Every week I go to three different stores to buy the ingredients for the chili, chasing the sales. Every week I start soaking the beans on Friday mornings, and stay up til midnight making 100-200 chili. Every Saturday morning I wake up early to pack that chili into individual bowls and insulated bags, and go up and down the stairs in my apartment building taking everything down to the lobby. Every week I get rained on or when it was winter, snowed on. Every week my partner goes to pick up a zip car, and drives us to the city, drives back to Brooklyn to return it and goes to work until 11pm. Every single week. Last weekend, when everyone was having fun at the beach, I was sweating in my kitchen where my AC does not reach.
I am on the brink of burning out. But people need to eat. It’s hard finding the $250 dollars a week it takes to make and transport all that chili (not to mention the funding for the other chapters too). It’s hard having to stay up so late cooking. It’s hard not having a weekend, working so hard for no money. I myself barely make ends meet. But you know what’s harder? Not having something to eat. And that is what sustains me: the people we meet week after week, who come looking for us, knowing that we will be there, rain or shine, to offer them some respite. The relationship is not one-sided, we both lighten each others life a little by having an analog human connection in a world that is so digitized and sanitized, and alienating, and hard.
This last Fourth of July we had the fantastic folks from Evolve for Animals join us on the distribution. They also did an amazing job offering vegan education to the park goers. Thank you for your time and effort and for rallying up vegans to care about people too. Even under the rain, you came out and rocked! If we are serious about having a vegan world, we need to infiltrate it at every level. Animals don’t have a voice, but neither do the most marginalized and oppressed people of our society.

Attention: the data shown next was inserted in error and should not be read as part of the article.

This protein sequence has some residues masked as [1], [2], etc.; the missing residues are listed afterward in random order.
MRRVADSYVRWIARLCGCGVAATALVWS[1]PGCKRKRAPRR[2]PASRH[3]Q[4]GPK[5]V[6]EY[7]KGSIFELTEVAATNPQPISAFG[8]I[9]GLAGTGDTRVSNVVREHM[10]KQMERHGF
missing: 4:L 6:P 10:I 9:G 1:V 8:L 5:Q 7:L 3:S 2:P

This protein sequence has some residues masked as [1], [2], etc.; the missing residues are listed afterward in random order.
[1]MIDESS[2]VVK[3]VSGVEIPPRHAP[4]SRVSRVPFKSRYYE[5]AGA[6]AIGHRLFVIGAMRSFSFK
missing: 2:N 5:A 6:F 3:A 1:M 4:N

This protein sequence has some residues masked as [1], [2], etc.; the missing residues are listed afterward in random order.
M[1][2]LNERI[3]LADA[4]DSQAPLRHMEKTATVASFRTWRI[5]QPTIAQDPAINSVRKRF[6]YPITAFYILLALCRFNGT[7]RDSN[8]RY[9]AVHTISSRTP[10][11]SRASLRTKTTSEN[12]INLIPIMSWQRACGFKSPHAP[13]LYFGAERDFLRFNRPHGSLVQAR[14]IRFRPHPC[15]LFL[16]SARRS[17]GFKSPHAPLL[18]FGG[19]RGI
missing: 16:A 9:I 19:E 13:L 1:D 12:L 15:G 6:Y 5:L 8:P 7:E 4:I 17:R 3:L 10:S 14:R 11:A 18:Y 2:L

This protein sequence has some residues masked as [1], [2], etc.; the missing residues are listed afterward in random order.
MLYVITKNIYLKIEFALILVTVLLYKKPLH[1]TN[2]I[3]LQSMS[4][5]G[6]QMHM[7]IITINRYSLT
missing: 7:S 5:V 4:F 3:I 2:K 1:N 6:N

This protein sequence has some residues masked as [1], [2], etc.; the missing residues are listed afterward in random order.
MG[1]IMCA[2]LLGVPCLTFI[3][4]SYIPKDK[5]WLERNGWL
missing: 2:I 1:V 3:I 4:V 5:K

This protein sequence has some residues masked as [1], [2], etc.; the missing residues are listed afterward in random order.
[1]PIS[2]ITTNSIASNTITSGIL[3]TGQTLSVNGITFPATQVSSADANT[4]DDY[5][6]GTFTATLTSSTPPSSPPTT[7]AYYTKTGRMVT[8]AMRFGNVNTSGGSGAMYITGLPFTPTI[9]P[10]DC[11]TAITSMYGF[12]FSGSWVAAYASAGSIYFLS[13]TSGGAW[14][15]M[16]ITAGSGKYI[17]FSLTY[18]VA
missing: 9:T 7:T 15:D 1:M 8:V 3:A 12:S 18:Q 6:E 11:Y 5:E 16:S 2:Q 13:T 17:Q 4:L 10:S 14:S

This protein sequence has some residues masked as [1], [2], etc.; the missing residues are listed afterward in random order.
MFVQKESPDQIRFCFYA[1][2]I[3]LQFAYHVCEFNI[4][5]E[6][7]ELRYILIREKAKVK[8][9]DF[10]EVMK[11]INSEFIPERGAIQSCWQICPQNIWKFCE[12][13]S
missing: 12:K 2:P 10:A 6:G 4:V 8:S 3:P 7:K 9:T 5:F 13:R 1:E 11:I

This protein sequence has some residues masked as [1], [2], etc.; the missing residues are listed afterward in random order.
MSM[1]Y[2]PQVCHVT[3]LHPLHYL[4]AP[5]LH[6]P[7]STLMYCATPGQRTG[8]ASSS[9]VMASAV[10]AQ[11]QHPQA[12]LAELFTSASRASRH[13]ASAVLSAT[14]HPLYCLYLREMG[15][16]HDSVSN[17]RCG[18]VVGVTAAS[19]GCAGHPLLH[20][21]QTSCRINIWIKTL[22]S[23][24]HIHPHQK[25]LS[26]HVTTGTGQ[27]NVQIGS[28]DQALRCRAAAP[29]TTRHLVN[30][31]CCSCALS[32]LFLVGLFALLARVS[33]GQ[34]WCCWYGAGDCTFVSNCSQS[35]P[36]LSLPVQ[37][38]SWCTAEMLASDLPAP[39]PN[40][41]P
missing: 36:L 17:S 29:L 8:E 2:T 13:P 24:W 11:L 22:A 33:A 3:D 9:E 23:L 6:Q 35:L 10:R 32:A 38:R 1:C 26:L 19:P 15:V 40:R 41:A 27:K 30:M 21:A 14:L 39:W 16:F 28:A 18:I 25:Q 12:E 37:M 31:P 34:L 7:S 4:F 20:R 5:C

We had two new volunteers, Jimmy and Kean. They were amazing, incredibly helpful. Both are vegan and both live in a homeless shelter uptown. They came specifically to help us out. Jimmy has a heart that lights up the whole room, and I’m really looking forward to our collaboration this summer. Jimmy confirms what we have been hearing, that in soup kitchens in the city, there are no vegan options, sometimes not even in the side dishes. Our presence is needed, and we need to grow, as much as I myself am frayed at the edges.
It was a rainy day, but we warmed up some minds, bodies, and hearts. Our distribution this week was made possible by donations from Joanne Ehret, Amanda Fields, and Ronald Manning. Thank you for your generosity!
And thanks to our Veganteers, Julianna, Grace, Dave, Jimmy and Kean, and the amazing Evolve for Animals Crew!
After the distribution we headed over to V-Spot Organic where we had a late lunch and celebrated the holiday in vegan company. Their Seitan Steak Brunch is amazing!
I leave you now, four days before I have to start doing it all over again, resolute in my convictions, knowing that although I may be tired, this is my life’s purpose, and there is no other reason for me being alive, other than to help my fellow humans while spreading the vegan message. Using my light to strengthen others. Like the Dalai Lama said: “Our prime purpose in this life is to help others”- I wish more of us took his message to heart.